Dominion: A Biased Review Hot

Ken B.     
 
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dominion board game


Editor's Note:  I noticed this review while browsing our Recommendations section and knew it was too good not to receive a little front page attention.

Wkover posted this and it's timely and a great read.  With permission, I've posted this to the front page so it gets a little extra spotlight.  Enjoy!


--Ken B.

Dominion is an undeniably clever card game in which players use action ("kingdom") and money ("treasure") cards to buy additional action cards, additional money cards, and victory point cards. The basic idea is that newly purchased action/money/VP cards are eventually re-shuffled back into the deck; as a result, each player's deck steadily increases in size and becomes increasingly more powerful. When the game ends, the winner is the player who has the greatest sum total of VP cards in his/her deck.

My honest opinion of Dominion? I'm not too keen on the game - for the reasons described below.

 

A more detailed description of Dominion's gameplay:

There are stacks of action cards, money cards, and victory point cards available to all players. On their turn, players always have a hand of five cards to play. Initially, these cards consist of a combination of victory point cards (value = 1) and money cards (value = 1). There are additional 1-value money and 1-value VP cards that make up the player's initial draw deck.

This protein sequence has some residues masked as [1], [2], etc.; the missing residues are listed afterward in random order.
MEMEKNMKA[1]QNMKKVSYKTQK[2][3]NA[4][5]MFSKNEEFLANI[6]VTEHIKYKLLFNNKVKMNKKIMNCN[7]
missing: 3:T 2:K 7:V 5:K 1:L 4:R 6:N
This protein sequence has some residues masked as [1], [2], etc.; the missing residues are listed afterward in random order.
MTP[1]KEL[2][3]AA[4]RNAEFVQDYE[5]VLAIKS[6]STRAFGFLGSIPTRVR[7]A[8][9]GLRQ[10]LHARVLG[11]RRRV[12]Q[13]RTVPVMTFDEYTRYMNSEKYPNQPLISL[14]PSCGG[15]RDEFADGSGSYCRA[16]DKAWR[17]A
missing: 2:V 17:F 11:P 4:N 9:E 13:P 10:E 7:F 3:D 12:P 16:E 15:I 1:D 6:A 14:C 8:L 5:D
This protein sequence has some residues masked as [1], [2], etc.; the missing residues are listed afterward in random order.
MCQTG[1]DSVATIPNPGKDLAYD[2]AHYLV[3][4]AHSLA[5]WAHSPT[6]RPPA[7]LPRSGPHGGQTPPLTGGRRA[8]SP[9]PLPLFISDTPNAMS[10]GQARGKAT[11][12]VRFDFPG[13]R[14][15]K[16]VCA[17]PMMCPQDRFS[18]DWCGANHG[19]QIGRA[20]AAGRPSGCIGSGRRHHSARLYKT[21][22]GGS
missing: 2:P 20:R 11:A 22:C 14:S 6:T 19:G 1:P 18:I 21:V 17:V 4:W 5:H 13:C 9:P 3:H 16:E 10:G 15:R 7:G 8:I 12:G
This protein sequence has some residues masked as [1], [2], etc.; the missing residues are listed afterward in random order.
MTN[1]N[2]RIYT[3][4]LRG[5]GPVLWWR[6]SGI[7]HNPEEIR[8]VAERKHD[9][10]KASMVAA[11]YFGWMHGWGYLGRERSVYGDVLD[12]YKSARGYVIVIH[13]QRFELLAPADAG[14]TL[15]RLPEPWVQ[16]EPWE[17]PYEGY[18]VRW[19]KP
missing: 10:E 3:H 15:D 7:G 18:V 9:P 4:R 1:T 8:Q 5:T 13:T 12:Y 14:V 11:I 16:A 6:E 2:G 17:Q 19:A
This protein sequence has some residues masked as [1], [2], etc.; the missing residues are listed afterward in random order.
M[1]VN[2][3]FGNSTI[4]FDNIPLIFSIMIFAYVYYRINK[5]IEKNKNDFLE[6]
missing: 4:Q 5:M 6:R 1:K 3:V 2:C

On a player's turn, s/he does the following in order:

1. Plays one action card. These cards allow players to draw additional cards, acquire one-time money to spend, steal cards (possibly) from other players, obtain an additional buy or additional actions, etc.

2. Buys a single card of any kind using the money cards in hand plus any additional one-time money that was generated during step 1. The cards available for purchase include VP cards (higher VP cards have a higher cost), money cards (higher denomination money cards have a higher cost), and action cards (better action cards have a higher cost).